Properties of electrodeposited invar Fe–Ni alloy/SiC composite film

Significance 

Invar alloys can be defined as iron-nickel alloys having 30-40% by mass of nickel in their composition. Recent studies have shown that the coefficient of thermal expansion at room temperature for these type of alloys changes significantly depending on the alloy composition. To be precise, iron-nickel alloys with 36% mass of nickel exhibit the lowest coefficient of thermal expansion. This alloys can be fabricated through invar iron-nickel alloy electroforming process (KEEPNEX™). Unfortunately, the strength of the electrodeposited invar alloy films decreases during heat treatment at 600° C due to grain growth. The need to improve the mechanical properties of the electrodeposited invar alloy films after heat treatment has triggered further research. More so, their potential applicability as micro/nano-molds in micro-electromechanical systems is quite motivating owing to their low coefficient of thermal expansion. Surprisingly, most of the available literature on composite electroplating uses only nickel or nickel rich alloys, therefore, little has been done on composite plating using the Invar iron-nickel alloys as the metal matrix.

Kyoto Municipal Institute of Industrial Technology and Culture researchers, Tomio Nagayama and colleagues developed fabricating electrodeposited Invar iron–nickel alloy/Silicon carbide composite films where silicon carbide was used as the hardening fine particle. They hoped to investigate the properties of the electrodeposited composite films correlated to their microstructure, and elucidate on the role of the co-deposited particles and the heat treatment to obtain electrodeposited films of high hardness and low coefficient of thermal expansion. Their work is now published in the research journal, Surface & Coatings Technology.

Briefly, the team begun by adopting modified based Watt-type nickel plating bath to prepare the iron-nickel bath. They then applied the composite electroplating method to electrodeposit invar iron-nickel composite films. Eventually, the research team assessed the composite films and correlated them to their microstructure.

The authors were able to obtain Invar iron–35-37% by mass nickel alloy/Silicon carbide composite films with the silicon carbide contents up to 20.8% by volume. The team observed that the co-deposition of silicon carbide particles increased the hardness of the electrodeposited films and suppressed the decrease in hardness by the heat treatment at 600° C. To be precise, they noted that the hardness of the films with around 20% by volume of silicon carbide remained almost unchanged after the heat treatment, and was comparable to that of the as-deposited Invar alloys without silicon carbide and higher than that of pyrometallurgically produced Invar alloys.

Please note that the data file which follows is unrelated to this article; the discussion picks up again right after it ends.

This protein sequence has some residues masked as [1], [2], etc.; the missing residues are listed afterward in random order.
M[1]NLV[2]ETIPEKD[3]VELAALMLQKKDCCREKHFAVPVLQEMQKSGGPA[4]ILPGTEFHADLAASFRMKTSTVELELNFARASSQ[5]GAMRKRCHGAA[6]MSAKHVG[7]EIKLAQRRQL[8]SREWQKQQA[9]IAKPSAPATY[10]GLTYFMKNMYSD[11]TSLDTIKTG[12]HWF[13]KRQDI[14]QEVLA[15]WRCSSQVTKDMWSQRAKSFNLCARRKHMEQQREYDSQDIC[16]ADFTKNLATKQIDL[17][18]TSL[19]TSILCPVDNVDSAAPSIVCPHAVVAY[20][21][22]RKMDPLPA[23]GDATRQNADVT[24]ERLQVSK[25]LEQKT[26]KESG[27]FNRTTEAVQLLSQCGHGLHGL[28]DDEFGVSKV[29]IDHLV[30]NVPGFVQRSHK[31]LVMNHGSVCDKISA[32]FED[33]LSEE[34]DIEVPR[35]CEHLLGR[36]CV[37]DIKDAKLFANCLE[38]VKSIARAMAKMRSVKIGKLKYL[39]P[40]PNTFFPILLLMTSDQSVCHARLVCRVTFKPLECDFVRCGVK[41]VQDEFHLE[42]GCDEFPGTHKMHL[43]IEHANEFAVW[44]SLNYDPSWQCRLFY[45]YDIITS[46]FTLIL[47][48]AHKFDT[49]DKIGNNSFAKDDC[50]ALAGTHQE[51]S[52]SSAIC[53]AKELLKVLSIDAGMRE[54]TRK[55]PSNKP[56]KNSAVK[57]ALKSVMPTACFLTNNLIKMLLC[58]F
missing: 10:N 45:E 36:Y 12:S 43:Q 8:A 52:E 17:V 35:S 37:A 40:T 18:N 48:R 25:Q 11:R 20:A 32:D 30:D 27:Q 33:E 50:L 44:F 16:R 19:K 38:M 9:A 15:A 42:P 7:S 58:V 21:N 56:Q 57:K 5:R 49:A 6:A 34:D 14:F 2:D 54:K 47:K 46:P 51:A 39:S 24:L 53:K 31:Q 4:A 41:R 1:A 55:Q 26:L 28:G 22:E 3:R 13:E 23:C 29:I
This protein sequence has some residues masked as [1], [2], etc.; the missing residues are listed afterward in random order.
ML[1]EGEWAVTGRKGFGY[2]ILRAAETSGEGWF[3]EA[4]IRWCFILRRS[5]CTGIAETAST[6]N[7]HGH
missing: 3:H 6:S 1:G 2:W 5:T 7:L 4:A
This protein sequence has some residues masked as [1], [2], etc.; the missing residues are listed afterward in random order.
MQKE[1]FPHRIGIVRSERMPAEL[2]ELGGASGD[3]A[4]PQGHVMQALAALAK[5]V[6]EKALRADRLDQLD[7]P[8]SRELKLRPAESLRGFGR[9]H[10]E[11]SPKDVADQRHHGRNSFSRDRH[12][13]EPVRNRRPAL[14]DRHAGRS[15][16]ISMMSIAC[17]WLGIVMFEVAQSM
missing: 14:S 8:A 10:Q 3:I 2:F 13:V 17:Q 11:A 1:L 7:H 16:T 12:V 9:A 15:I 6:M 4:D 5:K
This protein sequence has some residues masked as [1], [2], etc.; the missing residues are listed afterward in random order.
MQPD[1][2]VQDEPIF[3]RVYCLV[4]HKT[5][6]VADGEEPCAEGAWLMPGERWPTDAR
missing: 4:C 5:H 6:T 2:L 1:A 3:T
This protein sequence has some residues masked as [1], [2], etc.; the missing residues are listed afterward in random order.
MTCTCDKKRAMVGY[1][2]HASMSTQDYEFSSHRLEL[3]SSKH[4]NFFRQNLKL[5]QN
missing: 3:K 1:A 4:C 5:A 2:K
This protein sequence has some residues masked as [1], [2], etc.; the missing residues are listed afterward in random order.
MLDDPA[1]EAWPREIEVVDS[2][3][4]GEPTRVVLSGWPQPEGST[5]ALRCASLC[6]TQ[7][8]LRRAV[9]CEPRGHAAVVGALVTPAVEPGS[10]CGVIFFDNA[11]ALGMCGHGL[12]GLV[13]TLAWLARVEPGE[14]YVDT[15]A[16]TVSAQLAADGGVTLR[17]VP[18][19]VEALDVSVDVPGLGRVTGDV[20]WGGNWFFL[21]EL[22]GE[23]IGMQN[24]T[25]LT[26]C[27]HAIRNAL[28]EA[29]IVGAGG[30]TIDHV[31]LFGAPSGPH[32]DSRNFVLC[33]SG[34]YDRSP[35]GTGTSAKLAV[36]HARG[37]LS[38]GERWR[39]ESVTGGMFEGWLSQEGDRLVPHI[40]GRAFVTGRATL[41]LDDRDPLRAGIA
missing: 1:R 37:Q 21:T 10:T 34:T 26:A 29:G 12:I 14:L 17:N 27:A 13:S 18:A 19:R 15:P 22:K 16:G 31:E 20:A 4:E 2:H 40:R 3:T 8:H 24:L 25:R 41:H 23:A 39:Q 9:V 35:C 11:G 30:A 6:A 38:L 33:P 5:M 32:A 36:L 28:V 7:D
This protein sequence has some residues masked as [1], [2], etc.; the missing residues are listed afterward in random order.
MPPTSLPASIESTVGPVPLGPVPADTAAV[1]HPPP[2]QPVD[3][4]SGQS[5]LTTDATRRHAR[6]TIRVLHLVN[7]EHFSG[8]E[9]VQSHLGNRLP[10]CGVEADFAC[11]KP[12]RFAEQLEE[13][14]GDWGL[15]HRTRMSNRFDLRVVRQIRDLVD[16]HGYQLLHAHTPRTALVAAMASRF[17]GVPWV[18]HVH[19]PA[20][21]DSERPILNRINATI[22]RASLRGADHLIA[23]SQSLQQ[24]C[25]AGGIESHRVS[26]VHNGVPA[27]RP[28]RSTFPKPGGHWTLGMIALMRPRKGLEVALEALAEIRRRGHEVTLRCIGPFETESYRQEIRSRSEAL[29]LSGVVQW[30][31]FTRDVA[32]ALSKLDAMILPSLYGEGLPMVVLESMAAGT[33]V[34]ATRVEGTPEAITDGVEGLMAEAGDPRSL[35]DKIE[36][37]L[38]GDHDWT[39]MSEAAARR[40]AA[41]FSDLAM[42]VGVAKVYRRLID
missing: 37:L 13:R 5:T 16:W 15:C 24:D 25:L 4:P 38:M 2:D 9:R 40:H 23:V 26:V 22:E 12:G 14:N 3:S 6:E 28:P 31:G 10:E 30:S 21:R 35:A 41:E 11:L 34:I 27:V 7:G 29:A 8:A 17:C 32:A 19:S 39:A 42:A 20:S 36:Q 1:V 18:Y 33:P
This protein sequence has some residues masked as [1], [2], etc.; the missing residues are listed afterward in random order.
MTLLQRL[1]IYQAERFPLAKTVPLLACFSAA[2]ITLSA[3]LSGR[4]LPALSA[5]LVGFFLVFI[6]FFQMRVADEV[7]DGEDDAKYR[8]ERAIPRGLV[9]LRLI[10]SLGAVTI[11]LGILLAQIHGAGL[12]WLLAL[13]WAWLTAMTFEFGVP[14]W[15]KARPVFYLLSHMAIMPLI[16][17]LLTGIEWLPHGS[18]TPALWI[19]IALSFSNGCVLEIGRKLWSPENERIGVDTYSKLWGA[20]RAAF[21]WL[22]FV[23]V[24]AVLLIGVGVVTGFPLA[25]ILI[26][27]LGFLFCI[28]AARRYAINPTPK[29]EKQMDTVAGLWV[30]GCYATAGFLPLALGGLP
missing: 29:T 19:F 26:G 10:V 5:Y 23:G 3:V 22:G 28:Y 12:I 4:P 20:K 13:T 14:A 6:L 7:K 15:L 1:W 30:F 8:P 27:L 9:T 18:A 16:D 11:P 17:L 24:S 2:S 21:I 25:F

Tomio Nagayama and colleagues have successfully fabricated electrodeposited invar iron-nickel alloy/Silicon carbide composite films and assessed the effects of heat treatment in a bid to improve the mechanical properties of the electrodeposited invar alloy films. It has been seen that the heat treatment reduces the coefficient of thermal expansion of the composite film as with the electrodeposited invar iron-nickel alloy. The results are positive and have shown that the composite films can be used in the fabrication of microelectromechanical systems elements which require high mechanical strength and high thermal dimensional stability.

Properties of electrodeposited invar Fe–Ni alloySiC composite film. Advances in Engineering

Figure legend: Backscattered electron images of the cross section of the electrodeposited Invar Fe–36 mass% Ni alloy films and the electrodeposited Invar Fe–35 mass% Ni alloy/SiC composites before and after heat treatment at 600°C. Arrows show film growth direction.

About the author

Dr. Tomio Nagayama received his B.S. degree from Kansai University, Osaka, Japan, in 1994, and received his Ph.D. degree in Engineering from Nara Institute of Science and Technology (NAIST), Nara, Japan, in 2017. He is currently working as Chief Researcher at the Surface Finishing Technology Lab., Kyoto Municipal Institute of Industrial Technology and Culture.

His current research is focused on the development of new metals and alloys as functional materials using electrochemical processes for industrial applications, particularly, the manufacture of Micro-Electro-Mechanical Systems (MEMS) and flat panel displays (FPD) including Organic light-emitting diodes (OLED).

About the author

Takayo Yamamoto received her B.S. and M.S. degrees from Ritsumeikan University, Kyoto, Japan, in 2007 and 2009, respectively. She is currently working as Senior Researcher at the Surface Finishing Technology Lab., Kyoto Municipal Institute of Industrial Technology and Culture.
Main topics of activity: Electroanalytical chemistry, electroless plating and electroforming of metals and alloys for the manufacture of precision industrial parts.

About the author

Toshihiro Nakamura received his B.S. degree from Ritsumeikan University, Kyoto, Japan, in 1994. He is currently working as Chief Researcher at the Surface Finishing Technology Lab., Kyoto Municipal Institute of Industrial Technology and Culture.
Main topics of activity: Analytical chemistry and electrochemistry, electroplating and electroforming of metals and alloys, nanomaterials for micro electro devices, corrosion and corrosion control.

Reference

Tomio Nagayama, Takayo Yamamoto, Toshihiro Nakamura, Yutaka Fujiwara. Properties of electrodeposited invar Fe–Ni alloy/SiC composite film. Surface & Coatings Technology volume 322 (2017) pages 70–75.

 

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